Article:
Dolan also went on to say he expects the Knicks to make the playoffs this season, however, there is no timeline for the team to contend for a ring.

What will Rockets do at trade deadline? Send out Gordon? Bring in Collins?

Minnesota Timberwolves v Houston Rockets
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There’s a sense in league circles that this is the final season Houston will be okay with having one of the worst — as of today, the worst — record in the NBA. The Rockets hope to grab one of the big names at the top of the draft board this season, but they already have drafted Jalen Green at No. 2 (2021) and Jabari Smith Jr. at No. 3 (2022), plus made a draft night trade for Alperen Şengün (who is playing well). With cap space to spend and extensions coming up, the tanking days will be over.

How will that impact the Rockets at this trade deadline? Here are a few names to watch.

Kelly Iko at The Athletic reports the Rockets have interest in the Hawks’ John Collins and the sides have talked, but there is no real traction yet.

There has been nothing concrete from the Rockets — merely ideas floated by the Hawks to Houston among other teams — but the interest is real.

The Rockets could also be part of a larger, three-team trade to move Collins.

Eric Gordon remains on the trade block, as he has been for more than a year. Gordon has been frustrated waiting, but the Rockets have held out for what they thought was fair — a first-round pick — to no avail. That price likely comes down, and according to Iko at The Athletic, the front office is “more inclined to trade him now” than in the past, but the proof will be in a deal.

• Teams also are calling about K.J. Martin, according to Iko.

K.J. Martin, there continues to be interest in the 22-year-old combo forward who has been quite productive as a starter — averaging 14 points and seven rebounds on 35 percent shooting from 3 — but nothing concrete at this juncture in terms of offers on the table.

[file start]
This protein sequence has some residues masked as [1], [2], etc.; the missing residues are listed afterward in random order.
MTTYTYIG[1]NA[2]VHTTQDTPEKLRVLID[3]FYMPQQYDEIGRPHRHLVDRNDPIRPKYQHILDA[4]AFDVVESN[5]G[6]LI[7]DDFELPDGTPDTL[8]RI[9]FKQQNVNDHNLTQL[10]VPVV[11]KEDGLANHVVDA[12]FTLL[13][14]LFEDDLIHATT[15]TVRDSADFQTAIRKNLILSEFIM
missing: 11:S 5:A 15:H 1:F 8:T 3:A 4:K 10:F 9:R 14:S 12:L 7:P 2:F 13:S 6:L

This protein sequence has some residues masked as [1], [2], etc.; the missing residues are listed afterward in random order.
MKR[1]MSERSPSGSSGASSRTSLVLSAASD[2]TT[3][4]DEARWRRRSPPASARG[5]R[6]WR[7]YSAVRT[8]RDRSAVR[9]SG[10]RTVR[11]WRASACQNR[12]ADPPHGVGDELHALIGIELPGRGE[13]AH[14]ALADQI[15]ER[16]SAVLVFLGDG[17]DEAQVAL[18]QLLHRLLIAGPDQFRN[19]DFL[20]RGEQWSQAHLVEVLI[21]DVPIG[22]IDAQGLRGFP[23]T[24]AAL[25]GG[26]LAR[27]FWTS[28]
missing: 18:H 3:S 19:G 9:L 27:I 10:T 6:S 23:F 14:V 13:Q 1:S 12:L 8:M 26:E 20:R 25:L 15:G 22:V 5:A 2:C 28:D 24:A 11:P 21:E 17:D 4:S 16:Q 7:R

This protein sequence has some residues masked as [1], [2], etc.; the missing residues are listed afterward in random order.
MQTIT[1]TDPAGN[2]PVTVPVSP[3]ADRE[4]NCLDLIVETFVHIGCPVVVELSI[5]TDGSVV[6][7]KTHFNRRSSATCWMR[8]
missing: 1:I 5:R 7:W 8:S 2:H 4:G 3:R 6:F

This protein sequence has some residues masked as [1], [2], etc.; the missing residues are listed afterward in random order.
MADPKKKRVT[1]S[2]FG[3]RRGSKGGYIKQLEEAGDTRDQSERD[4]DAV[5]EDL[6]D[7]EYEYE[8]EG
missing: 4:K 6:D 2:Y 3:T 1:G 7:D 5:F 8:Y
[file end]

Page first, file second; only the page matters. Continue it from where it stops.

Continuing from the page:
The Rockets like Martin, it’s going to take a serious offer to get them to consider it.

Knicks reportedly offered multiple first-round picks for OG Anunoby, got nowhere

Boston Celtics v Toronto Raptors
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What are the Toronto Raptors going to do at the trade deadline?

It’s less than two weeks before the trade deadline and the entire NBA is still asking that question, the Raptors are the one team that could turn this trade deadline from a dud to epic if they decide to pivot toward a rebuild. Are they willing to trade players like OG Anunoby or Pascal Siakam, or will they look to add a more traditional big man such as the Spurs’ Jakob Poeltl, who has been linked to the Raptors in rumors? Everything seems to be on the table.

Anunoby is a player a lot of teams covet, including New York. The Knicks reached out to the Raptors, reports Ian Begley of SNY.TV.

“And Anunoby with Toronto, I mean, that would cost you a lot. That would cost you significant draft compensation. Maybe the Knicks are there, maybe they’re feeling like they could make the playoffs and make a big push if you added in Anunoby. I know that we reported they contacted Toronto on Anunoby and I was told in that conversation they offered multiple firsts. But this was a while back… Toronto has done a lot since then. But I don’t think the league is crystal clear on what [the Raptors] want to do on Anunoby.”

Anunoby is an elite on-ball wing defender who can be a finisher, averaging 17.3 points and 5.6 rebounds a game at age 25 — the asking price will start at two unprotected first-round picks in this market. The Knicks may have thrown some of their protected picks in the conversation, but Toronto’s asking price is reportedly sky-high because they’re not eager to get rid of him.

Anunoby is making $17.4 million this season and is under contract for $18.2 million next season, a fair price for what he brings to the court (he has a player option at $19.9 million in 2024-25). What the Raptors do with him may signal their direction.

At the deadline, most people around the league expect Toronto to trade Gary Trent Jr., but that’s it. Any other big moves are likely this offseason. If ever.